Two years after graduating from college I bought a house. For once in my life I didn’t struggle to make a decision. I acquired financing with my boyfriend and signed my name on the dotted line five days after turning twenty-two.
The down payment came in part from money I’d saved in college. The rest came from a principal free loan offered by my employer. The company provided me with $12,600 and every two weeks I paid $18.89 in interest on that loan. I couldn’t pass up free money; $12,000 was more than a third of my starting salary in 1999.
There was only one caveat to that loan. I had to remain employed for five years. If I left at any point before that time I would be responsible for paying back the principal. There were many times I considered leaving in those first few years but that loan always convinced me to stay.
I’ve never been in debt. My parents paid my tuition bills while I was in college and my grandmother always told me to pay off of my credit card bills each month. Despite the free money I didn’t like feeling shackled to my employer.
I created a giant spreadsheet that included sixty cells and taped it to my office wall. As each month passed I pulled out a red pen and crossed off one date. In the beginning there was more black ink visible then red, but eventually the red marks began to outpace the black.
I remember pulling that paper off the wall and feeling elated when that loan was finally forgiven.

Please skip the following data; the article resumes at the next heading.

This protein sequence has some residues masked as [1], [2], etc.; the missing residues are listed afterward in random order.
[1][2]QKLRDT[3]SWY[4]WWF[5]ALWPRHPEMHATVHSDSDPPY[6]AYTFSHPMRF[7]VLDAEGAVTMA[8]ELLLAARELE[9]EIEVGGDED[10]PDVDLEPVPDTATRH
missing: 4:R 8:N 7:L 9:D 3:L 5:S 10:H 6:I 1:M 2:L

This month my husband and I reached the five year mark on our mortgage. If all goes according to plan we will pay off our mortgage sixty months from now.
I know it sounds rather silly, but I’d like to create a giant paper chain to commemorate the occasion. I could hang it around the ceiling in our sun room and pull off a link every thirty days.
When I told my husband he laughed at the idea. It’s not the first time I’ve talked about celebrating a life free from mortgages. Of course, I told him no one else has to know what it symbolizes. They’ll just think it’s a colorful decoration I made with my son on a quiet, summer afternoon. Only the two of us will know that it symbolizes financial freedom. The flexibility to work if we want to, not because we have to pay the mortgage!
1 thought on “Counting Down the Days”
Five years left on a mortgage…. how awesome!!! Go for the paper chain. : ) We refinanced when our twins were infants or toddlers, from a 30-year fixed to a 15-year fixed. Our mortgage will be paid off the year before the girls are seniors in high school.